Maybe the title of my question is a quite confusing but I am going to explain better. I have an expression like this: $$\frac{Z_1}{Z_2+Z_3+Z_4+Z_5+Z_6},$$ where every parameter $Z_x$ is an expression whit poles and zeros, like $\dfrac{sa+b}{sc+d}$ with $s=j\omega$.

Can I find all the poles and zeros of the first expression without resolve it if I know the poles/zeros of the singles $Z_x$?


The zeros? yes. The poles? no.

Zeros can only occur where the numerator is $0$ or the denominator is $\infty$. And the denominator can only be $\infty$ at a pole of one or more terms in the denominator. You do have to check these points to make sure cancellation does not occur that will result in something non-zero. But that is easier than fully "resolving" the denominator.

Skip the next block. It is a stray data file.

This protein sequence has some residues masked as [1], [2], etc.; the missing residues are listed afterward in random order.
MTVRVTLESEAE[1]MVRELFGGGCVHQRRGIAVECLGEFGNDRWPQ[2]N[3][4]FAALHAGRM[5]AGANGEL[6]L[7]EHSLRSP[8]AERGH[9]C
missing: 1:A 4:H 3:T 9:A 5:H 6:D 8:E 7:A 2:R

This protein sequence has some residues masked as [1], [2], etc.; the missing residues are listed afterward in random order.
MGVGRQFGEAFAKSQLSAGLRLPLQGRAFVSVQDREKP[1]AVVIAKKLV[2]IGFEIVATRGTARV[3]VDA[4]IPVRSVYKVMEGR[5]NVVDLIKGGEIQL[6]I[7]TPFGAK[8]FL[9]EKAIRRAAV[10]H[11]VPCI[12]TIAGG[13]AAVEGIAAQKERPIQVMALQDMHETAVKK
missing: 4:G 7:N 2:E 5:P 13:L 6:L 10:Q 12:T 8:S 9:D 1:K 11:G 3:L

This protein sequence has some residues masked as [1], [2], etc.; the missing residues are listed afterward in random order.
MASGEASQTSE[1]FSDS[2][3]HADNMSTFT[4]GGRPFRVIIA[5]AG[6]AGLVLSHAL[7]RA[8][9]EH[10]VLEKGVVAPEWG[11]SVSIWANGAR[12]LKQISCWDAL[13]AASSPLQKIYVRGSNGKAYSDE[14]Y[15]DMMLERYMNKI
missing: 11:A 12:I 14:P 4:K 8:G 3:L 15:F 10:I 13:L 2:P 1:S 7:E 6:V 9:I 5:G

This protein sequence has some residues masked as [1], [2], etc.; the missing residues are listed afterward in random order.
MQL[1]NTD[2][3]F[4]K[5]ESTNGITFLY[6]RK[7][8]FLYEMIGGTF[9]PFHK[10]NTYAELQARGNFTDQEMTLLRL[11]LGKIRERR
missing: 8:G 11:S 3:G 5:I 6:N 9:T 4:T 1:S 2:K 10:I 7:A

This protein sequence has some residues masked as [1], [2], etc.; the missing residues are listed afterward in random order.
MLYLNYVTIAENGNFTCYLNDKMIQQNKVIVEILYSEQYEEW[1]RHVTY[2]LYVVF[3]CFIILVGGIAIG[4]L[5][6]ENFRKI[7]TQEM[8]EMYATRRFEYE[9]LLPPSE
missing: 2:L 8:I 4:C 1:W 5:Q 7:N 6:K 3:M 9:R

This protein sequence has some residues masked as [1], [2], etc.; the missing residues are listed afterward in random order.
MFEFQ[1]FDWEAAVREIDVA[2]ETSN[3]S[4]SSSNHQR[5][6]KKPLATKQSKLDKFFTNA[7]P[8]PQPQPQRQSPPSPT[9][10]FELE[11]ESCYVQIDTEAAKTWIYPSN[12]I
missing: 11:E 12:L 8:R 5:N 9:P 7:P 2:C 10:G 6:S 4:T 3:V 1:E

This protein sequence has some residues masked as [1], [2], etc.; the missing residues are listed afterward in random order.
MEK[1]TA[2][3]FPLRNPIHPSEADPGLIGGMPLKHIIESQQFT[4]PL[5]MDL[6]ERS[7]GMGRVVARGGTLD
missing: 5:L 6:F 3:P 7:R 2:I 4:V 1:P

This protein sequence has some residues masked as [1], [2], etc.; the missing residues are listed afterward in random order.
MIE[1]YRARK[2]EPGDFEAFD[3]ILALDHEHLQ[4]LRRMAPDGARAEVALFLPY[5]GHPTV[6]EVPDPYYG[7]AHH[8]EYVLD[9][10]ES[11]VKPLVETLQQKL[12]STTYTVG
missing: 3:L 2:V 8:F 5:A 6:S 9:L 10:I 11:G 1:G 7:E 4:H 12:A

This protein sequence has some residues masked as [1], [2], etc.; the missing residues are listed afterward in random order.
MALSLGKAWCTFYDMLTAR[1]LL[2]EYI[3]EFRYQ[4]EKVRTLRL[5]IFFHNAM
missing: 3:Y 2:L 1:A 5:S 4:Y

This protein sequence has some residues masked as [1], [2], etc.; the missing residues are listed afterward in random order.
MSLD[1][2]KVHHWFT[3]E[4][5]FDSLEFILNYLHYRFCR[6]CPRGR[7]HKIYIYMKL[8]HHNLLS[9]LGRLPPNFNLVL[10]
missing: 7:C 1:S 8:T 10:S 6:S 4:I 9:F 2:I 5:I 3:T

Poles can only occur when the numerator is $\infty$ or the denominator is $0$. Unfortunately, identifying where the denominator is $0$ will require "resolving" it. Therefore these potential poles (they too will need checked) are much harder to find.

  • $\begingroup$ Thanks Paul for your answer. Yes, the zeros are more simple cause substantialy the are the the poles of the espressions at denominator (correct me if I'm wrong). But can you explain me your statement "And the denominator can only be ∞ at a pole of one or more terms in the denominator" ? $\endgroup$ – thoraz Jun 23 '18 at 9:53
  • $\begingroup$ If each of the $Z_i$ in the denominator is finite, then so is their sum. So the only way for the entire denominator to have a pole is at a pole of one of the individual $Z_i$. So if you know the poles of the each of the $Z_i$, you also know where the poles of the denominator as a whole have to be. But you do have to be careful of the possibility of poles of two terms canceling out. For example $$\frac {x-1}x - \frac{x^2 - 1}x$$ has no pole, though each term does. $\endgroup$ – Paul Sinclair Jun 23 '18 at 17:17

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